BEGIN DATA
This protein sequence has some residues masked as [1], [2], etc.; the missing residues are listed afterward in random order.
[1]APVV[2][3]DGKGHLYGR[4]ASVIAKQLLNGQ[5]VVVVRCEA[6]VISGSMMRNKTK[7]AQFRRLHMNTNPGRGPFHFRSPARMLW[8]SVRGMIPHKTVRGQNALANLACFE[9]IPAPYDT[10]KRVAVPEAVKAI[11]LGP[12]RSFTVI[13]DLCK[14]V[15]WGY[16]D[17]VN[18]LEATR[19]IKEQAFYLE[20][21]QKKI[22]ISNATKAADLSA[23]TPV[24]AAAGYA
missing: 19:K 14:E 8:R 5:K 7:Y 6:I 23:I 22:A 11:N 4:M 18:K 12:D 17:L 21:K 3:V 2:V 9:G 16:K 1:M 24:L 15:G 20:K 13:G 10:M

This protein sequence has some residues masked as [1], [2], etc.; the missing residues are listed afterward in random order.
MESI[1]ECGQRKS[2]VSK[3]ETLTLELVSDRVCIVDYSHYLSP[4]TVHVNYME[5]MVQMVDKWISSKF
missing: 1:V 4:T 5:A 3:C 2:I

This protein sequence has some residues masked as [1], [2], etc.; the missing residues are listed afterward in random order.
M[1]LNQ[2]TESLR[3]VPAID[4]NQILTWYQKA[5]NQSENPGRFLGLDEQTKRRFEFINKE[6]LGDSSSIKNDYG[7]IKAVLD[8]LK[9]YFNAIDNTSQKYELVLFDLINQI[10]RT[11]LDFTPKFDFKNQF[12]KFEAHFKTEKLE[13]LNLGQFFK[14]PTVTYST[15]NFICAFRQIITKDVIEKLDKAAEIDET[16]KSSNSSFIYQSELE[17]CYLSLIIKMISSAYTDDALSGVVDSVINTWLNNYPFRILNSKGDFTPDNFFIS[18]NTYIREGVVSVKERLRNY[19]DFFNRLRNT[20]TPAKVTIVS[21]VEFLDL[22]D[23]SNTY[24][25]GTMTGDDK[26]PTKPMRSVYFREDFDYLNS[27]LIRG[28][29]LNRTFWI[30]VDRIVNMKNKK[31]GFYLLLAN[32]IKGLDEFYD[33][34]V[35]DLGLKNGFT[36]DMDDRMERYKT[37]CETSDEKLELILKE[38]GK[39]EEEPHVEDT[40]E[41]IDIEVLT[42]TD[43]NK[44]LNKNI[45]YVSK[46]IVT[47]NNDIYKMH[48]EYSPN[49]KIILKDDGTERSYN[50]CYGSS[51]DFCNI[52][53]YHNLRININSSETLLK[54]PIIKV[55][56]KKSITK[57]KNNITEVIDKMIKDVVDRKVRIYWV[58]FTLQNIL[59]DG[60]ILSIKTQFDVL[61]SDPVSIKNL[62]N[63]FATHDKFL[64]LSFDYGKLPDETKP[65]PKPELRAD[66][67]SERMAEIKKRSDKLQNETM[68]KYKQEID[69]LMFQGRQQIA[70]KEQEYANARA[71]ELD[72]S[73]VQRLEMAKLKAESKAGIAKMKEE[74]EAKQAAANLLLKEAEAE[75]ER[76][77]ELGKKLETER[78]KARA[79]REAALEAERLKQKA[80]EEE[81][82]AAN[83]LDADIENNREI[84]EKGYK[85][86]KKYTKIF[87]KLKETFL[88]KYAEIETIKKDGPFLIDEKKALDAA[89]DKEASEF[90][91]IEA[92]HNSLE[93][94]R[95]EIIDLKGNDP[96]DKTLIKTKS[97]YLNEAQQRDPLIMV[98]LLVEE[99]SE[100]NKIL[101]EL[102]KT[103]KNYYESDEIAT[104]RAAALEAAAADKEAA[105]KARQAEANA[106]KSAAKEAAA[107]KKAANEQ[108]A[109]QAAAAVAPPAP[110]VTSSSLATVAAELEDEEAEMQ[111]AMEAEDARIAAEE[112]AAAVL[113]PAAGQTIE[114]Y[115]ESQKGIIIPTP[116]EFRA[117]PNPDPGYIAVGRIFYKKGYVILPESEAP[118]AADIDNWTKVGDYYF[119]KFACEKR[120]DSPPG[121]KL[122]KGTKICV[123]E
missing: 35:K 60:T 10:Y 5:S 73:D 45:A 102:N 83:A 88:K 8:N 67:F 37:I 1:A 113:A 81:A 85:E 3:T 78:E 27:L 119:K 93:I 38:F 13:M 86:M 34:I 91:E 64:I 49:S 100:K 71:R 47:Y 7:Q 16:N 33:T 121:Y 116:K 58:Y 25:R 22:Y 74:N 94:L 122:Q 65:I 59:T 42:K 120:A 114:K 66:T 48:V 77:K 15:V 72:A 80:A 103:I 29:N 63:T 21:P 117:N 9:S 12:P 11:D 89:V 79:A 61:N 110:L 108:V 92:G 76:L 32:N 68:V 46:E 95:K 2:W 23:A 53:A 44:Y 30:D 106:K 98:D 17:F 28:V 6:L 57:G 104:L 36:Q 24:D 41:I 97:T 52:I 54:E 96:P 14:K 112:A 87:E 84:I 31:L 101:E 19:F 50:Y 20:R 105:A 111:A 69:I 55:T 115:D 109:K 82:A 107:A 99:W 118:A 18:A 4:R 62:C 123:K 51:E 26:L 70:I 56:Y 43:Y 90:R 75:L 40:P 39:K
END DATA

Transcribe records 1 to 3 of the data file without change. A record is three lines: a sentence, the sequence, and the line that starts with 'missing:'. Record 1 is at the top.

This protein sequence has some residues masked as [1], [2], etc.; the missing residues are listed afterward in random order.
[1]APVV[2][3]DGKGHLYGR[4]ASVIAKQLLNGQ[5]VVVVRCEA[6]VISGSMMRNKTK[7]AQFRRLHMNTNPGRGPFHFRSPARMLW[8]SVRGMIPHKTVRGQNALANLACFE[9]IPAPYDT[10]KRVAVPEAVKAI[11]LGP[12]RSFTVI[13]DLCK[14]V[15]WGY[16]D[17]VN[18]LEATR[19]IKEQAFYLE[20][21]QKKI[22]ISNATKAADLSA[23]TPV[24]AAAGYA
missing: 19:K 14:E 8:R 5:K 7:Y 6:I 23:I 22:A 11:N 4:M 18:K 12:D 17:L 21:K 3:V 2:V 9:G 16:K 1:M 24:L 15:G 20:K 13:G 10:M

This protein sequence has some residues masked as [1], [2], etc.; the missing residues are listed afterward in random order.
MESI[1]ECGQRKS[2]VSK[3]ETLTLELVSDRVCIVDYSHYLSP[4]TVHVNYME[5]MVQMVDKWISSKF
missing: 1:V 4:T 5:A 3:C 2:I

This protein sequence has some residues masked as [1], [2], etc.; the missing residues are listed afterward in random order.
M[1]LNQ[2]TESLR[3]VPAID[4]NQILTWYQKA[5]NQSENPGRFLGLDEQTKRRFEFINKE[6]LGDSSSIKNDYG[7]IKAVLD[8]LK[9]YFNAIDNTSQKYELVLFDLINQI[10]RT[11]LDFTPKFDFKNQF[12]KFEAHFKTEKLE[13]LNLGQFFK[14]PTVTYST[15]NFICAFRQIITKDVIEKLDKAAEIDET[16]KSSNSSFIYQSELE[17]CYLSLIIKMISSAYTDDALSGVVDSVINTWLNNYPFRILNSKGDFTPDNFFIS[18]NTYIREGVVSVKERLRNY[19]DFFNRLRNT[20]TPAKVTIVS[21]VEFLDL[22]D[23]SNTY[24][25]GTMTGDDK[26]PTKPMRSVYFREDFDYLNS[27]LIRG[28][29]LNRTFWI[30]VDRIVNMKNKK[31]GFYLLLAN[32]IKGLDEFYD[33][34]V[35]DLGLKNGFT[36]DMDDRMERYKT[37]CETSDEKLELILKE[38]GK[39]EEEPHVEDT[40]E[41]IDIEVLT[42]TD[43]NK[44]LNKNI[45]YVSK[46]IVT[47]NNDIYKMH[48]EYSPN[49]KIILKDDGTERSYN[50]CYGSS[51]DFCNI[52][53]YHNLRININSSETLLK[54]PIIKV[55][56]KKSITK[57]KNNITEVIDKMIKDVVDRKVRIYWV[58]FTLQNIL[59]DG[60]ILSIKTQFDVL[61]SDPVSIKNL[62]N[63]FATHDKFL[64]LSFDYGKLPDETKP[65]PKPELRAD[66][67]SERMAEIKKRSDKLQNETM[68]KYKQEID[69]LMFQGRQQIA[70]KEQEYANARA[71]ELD[72]S[73]VQRLEMAKLKAESKAGIAKMKEE[74]EAKQAAANLLLKEAEAE[75]ER[76][77]ELGKKLETER[78]KARA[79]REAALEAERLKQKA[80]EEE[81][82]AAN[83]LDADIENNREI[84]EKGYK[85][86]KKYTKIF[87]KLKETFL[88]KYAEIETIKKDGPFLIDEKKALDAA[89]DKEASEF[90][91]IEA[92]HNSLE[93][94]R[95]EIIDLKGNDP[96]DKTLIKTKS[97]YLNEAQQRDPLIMV[98]LLVEE[99]SE[100]NKIL[101]EL[102]KT[103]KNYYESDEIAT[104]RAAALEAAAADKEAA[105]KARQAEANA[106]KSAAKEAAA[107]KKAANEQ[108]A[109]QAAAAVAPPAP[110]VTSSSLATVAAELEDEEAEMQ[111]AMEAEDARIAAEE[112]AAAVL[113]PAAGQTIE[114]Y[115]ESQKGIIIPTP[116]EFRA[117]PNPDPGYIAVGRIFYKKGYVILPESEAP[118]AADIDNWTKVGDYYF[119]KFACEKR[120]DSPPG[121]KL[122]KGTKICV[123]E
missing: 35:K 60:T 10:Y 5:S 73:D 45:A 102:N 83:A 88:K 8:N 67:F 37:I 1:A 113:A 81:A 85:E 3:T 78:E 27:L 119:K 93:I 38:F 13:M 86:M 34:I 91:E 64:I 49:S 100:K 71:R 47:Y 7:Q 16:N 33:T 121:Y 116:K 58:Y 25:R 22:Y 74:N 94:L 122:Q 65:I 59:T 42:K 120:A 114:K 66:T 48:V 77:K 15:V 72:A 80:A 103:I 29:N 63:T 21:P 117:N 9:S 12:P 11:D 89:V 79:A 61:N 110:L 108:V 92:G 76:L 32:N 68:V 46:E 95:K 2:W 23:A 53:A 44:Y 30:D 106:K 98:D 17:F 28:V 6:L 57:G 104:L 36:Q 24:D 41:I 97:T 52:I 54:E 96:P 14:K 112:A 87:E 84:I 31:L 101:E 19:F 50:Y 20:R 105:A 111:A 69:I 55:T 115:D 109:K 82:A 107:A 99:W 118:A 18:A 4:R 62:C 123:K 51:E 26:L 70:I 56:Y 43:Y 90:R 75:L 40:P 39:K